Inscribed dyad

Middle Kingdom
2040–1640 B.C.

Findspot: Nubia (Sudan), Kerma, K III 2(1)a


Overall (Man): 17.5 cm (6 7/8 in.) Overall (Woman): 15.5 cm (6 1/8 in.)

Accession Number


Medium or Technique


Not On View


The Ancient World



This is a fragmentary standing pair statue or dyad. It consists of two standing figures with two lines of inscription between them on a rectangular back slab. The male is on the right, female on the left. The male has his left leg advanced and arms straight with hands open on the front of garment, palms in. He is wearing a long kilt with corners twisted together above navel. The kilt falls to the ankles showing the edge down front with crease on each side. His head is shaved. The female figure stands with legs together and both arms at her sides with the hands open, palms against thighs. She wears a long sheath falling from just below breasts to ankles with broad shoulder straps. She wears a broad enveloping wig covering the top of her shoulders.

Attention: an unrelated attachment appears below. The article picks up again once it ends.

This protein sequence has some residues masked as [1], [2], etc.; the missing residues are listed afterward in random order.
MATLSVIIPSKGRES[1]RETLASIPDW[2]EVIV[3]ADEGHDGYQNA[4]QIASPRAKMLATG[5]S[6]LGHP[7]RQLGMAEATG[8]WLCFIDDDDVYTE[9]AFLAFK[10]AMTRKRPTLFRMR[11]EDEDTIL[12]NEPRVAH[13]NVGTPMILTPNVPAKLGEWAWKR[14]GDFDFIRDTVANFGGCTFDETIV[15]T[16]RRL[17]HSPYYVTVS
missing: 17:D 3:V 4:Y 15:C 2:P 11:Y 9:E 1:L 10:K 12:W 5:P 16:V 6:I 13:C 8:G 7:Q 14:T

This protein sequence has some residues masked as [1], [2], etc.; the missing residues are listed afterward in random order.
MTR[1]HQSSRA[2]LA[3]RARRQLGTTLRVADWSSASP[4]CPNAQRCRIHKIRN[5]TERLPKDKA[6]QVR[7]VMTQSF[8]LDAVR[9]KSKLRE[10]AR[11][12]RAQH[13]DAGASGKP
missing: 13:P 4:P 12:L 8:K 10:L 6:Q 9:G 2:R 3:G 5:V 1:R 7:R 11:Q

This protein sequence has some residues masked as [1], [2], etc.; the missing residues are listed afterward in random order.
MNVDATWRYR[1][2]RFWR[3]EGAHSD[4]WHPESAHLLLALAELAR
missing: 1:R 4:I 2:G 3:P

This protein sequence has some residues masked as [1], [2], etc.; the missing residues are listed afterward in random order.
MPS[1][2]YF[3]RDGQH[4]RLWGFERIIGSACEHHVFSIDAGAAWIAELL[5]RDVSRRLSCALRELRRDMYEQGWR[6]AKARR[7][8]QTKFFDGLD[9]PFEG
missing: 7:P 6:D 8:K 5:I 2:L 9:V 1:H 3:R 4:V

The inscription consists of two vertical lines down center support in front, between the two figures. The signs in both columns of the text face toward the male figure. The left column reads “[An offering which the king gives to] Osiris, lord of Abydos, that he may give funerary offerings, […]” The right column reads “[An offering which the king gives to] Anubis, first of his mountain, that he may give incense and food offerings […]”
There are many small fragments. The woman’s head and body are preserved to above the knees with upper face chipped off, the man’s body from neck to ankles. There is a third large fragment that contains the head and part of the back slab of the male figure. These were found in storage with a group of limestone fragments, some apparently flat inlays. See Eg.Inv.13121.
See Bibliography.


Htp di nsw


From Nubia (Sudan), Kerma, K III 2(1)a. 1914: Excavated by the Harvard University–Boston Museum of Fine Arts Expedition; assigned to the MFA by the government of Sudan.

Credit Line

Harvard University—Boston Museum of Fine Arts Expedition